Yoshimi & St. Polaroid, 09/03/10, SUB 071, Leiden

I reckon that I will never watch another artist in my gigging career that uses so many Glockenspiels

Another night of musical fun beckoned at the haven of tranquillity that is Leiden’s SUB; even the disconcerting site of far too many musical instruments lying around couldn’t dampen spirits, although I do think it worth mentioning that at one point there were more instruments than people, a worrying thing indeed. The evening’s entertainment promised two acts that could be classified at the indie-pop/entertainment end of the “New” Eclectic movement. (And yes, by “New” Eclectic I usually mean bands with far more instruments than band members.  And yes, it’s not new; this whole sub-orchestral approach to rock n roll has been going for a few years now).

Anyway, after negotiating the way through the fiddles, banjos and cow bells, Incendiary settled down to take in St. Polaroid, a three piece led by a gawky lead singer who had a very affecting, slightly nasal, vocal delivery which was appealing in that it afforded the songs a self-contained weirdness that walked just the right side of the Great Twee Divide: though you can imagine that this kind of thing can easily descend into Nuts In May-style balladeering. The offhand manner of delivery reminded this correspondent of Syd Barrett’s solo stuff, or Viv Stanshall’s quieter moments which is also a definite thumbs up. It was very sixties at times; one track’s chord progression sounded like a direct rip of Mr. Fantasy-era Traffic. Still, every song had its own wry, offbeat twist; with subjects including supermarkets, Jesus, pencils and the French. Best of the bunch was a song about having a double pair of eyes which had a twisted logic that hit the mark most forcibly. The only downside was the amount of Glockenspiel. Indeed I reckon that I will never watch another artist in my gigging career that uses so many Glockenspiels, though the “Glockenspieler” did – thankfully - wield a guitar in anger for the last song. Polite applause and the lads shuffled off to be replaced by yet more stuff, including a chair. Incendiary were beginning to wonder whether Yoshimi (a solo performer with a backing band of 5 others could fit on the stage.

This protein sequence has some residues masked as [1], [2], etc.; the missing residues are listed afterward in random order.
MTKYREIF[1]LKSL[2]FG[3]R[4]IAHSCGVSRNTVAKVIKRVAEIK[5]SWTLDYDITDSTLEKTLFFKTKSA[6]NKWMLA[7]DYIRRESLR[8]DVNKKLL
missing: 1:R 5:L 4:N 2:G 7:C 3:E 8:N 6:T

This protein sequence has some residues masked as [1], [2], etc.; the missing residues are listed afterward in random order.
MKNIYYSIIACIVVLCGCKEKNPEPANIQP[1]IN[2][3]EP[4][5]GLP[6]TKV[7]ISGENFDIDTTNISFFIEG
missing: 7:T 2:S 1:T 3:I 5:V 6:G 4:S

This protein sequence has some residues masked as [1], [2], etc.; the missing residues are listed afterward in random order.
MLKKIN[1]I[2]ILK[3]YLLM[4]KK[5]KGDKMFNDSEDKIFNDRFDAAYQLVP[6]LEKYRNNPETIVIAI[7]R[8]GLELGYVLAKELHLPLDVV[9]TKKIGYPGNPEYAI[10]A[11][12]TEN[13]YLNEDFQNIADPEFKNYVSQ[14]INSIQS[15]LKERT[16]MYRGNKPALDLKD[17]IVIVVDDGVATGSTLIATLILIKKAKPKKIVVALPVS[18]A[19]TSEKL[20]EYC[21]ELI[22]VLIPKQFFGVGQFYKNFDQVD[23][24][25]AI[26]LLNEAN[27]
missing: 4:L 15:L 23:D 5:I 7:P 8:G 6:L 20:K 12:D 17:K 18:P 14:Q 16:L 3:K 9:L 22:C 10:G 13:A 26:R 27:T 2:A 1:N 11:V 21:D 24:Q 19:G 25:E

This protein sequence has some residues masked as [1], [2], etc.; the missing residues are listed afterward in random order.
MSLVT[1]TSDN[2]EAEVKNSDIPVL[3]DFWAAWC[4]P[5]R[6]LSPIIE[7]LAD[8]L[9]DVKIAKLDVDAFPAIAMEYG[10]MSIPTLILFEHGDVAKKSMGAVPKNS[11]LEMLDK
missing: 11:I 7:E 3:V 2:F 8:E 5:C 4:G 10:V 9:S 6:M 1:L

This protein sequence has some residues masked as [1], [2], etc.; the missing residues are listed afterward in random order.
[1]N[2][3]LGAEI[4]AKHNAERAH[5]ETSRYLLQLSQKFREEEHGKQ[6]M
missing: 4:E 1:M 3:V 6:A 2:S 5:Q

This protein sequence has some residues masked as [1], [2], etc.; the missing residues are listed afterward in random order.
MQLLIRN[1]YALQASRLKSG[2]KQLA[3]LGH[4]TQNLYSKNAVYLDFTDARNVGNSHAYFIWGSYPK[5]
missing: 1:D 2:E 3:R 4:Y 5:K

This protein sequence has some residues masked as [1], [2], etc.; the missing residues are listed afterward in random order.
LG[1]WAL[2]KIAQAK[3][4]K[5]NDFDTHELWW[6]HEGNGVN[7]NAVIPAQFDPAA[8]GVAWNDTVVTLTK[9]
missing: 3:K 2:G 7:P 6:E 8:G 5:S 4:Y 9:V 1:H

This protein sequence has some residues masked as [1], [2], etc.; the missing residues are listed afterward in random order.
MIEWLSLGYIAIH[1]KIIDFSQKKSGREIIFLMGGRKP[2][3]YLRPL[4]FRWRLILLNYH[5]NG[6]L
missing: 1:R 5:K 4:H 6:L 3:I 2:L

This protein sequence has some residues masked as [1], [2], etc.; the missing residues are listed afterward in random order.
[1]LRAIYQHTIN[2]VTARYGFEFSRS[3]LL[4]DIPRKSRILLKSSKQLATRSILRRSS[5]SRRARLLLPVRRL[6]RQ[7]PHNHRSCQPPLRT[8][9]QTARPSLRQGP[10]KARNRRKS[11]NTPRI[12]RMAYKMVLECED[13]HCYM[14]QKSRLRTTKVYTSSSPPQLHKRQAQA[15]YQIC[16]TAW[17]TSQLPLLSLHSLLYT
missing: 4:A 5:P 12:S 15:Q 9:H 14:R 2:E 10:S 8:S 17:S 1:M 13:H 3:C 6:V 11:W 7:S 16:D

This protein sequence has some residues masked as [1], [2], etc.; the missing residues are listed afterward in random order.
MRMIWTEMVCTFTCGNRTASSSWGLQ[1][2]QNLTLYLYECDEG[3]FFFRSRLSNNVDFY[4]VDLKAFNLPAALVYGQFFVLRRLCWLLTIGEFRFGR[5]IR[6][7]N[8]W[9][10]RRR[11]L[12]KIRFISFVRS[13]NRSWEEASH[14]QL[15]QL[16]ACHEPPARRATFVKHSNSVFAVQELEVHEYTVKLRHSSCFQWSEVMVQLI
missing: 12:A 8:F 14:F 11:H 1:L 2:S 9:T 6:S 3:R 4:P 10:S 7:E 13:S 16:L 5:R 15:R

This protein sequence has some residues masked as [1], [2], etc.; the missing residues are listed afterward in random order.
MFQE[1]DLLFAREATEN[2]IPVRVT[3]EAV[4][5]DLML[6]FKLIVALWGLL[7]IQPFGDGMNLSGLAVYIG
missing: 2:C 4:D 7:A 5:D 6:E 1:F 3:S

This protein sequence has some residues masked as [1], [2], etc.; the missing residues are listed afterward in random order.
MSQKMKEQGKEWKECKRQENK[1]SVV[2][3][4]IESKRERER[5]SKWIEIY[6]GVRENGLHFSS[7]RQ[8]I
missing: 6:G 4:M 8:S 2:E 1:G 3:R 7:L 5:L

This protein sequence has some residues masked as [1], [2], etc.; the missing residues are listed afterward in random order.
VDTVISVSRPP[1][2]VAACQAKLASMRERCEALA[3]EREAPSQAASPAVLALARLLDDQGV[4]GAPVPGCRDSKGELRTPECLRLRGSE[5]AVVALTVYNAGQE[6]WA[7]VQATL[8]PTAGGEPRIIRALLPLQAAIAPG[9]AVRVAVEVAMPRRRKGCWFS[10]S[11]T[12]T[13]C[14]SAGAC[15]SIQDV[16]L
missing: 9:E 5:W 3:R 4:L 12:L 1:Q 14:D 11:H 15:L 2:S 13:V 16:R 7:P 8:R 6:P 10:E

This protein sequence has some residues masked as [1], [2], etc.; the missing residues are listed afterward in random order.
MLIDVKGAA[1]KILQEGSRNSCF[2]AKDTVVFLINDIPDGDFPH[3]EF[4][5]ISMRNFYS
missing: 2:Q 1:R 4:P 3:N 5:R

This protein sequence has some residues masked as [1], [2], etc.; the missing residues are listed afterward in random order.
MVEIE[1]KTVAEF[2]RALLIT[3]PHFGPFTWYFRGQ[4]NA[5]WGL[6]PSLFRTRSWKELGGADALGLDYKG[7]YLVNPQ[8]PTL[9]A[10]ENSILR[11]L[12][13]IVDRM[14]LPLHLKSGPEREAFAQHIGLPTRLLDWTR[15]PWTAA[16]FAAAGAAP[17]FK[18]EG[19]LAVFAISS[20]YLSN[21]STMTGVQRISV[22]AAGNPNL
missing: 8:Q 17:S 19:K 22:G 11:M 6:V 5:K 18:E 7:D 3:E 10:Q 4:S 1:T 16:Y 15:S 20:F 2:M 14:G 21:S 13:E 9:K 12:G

Somehow the band got on stage including main man Niek, who, replete with oversize cloth cap, reminded us of Gaz from Supergrass. The band knocked out a slightly ramshackle set of pop tunes which were actually pretty great; certainly songs that could grate if left to teenage whimsy were belted out, troubadour style. What this lot has in abundance is energy and panache. We hope that there’s some steel there too, as audiences and listeners will have to peel back a few protective layers of cool to let Yoshimi off with their brazen, schoolroom muse. You get the feeling that bands with a sunny disposition always get a critical kicking, and Incendiary feel it wouldn’t be fair on this lot: for all their gaucheness, there’s a lot going on creatively. One or two tracks bordered on a sort of happy clappy, soul-boy funk, especially the last track which threatened to go all “ravey” on our asses. And if I tell you that a trombone part greatly added to the feeling of wild abandon, you’ll have to take me on trust.

Mildly exhilarating stuff.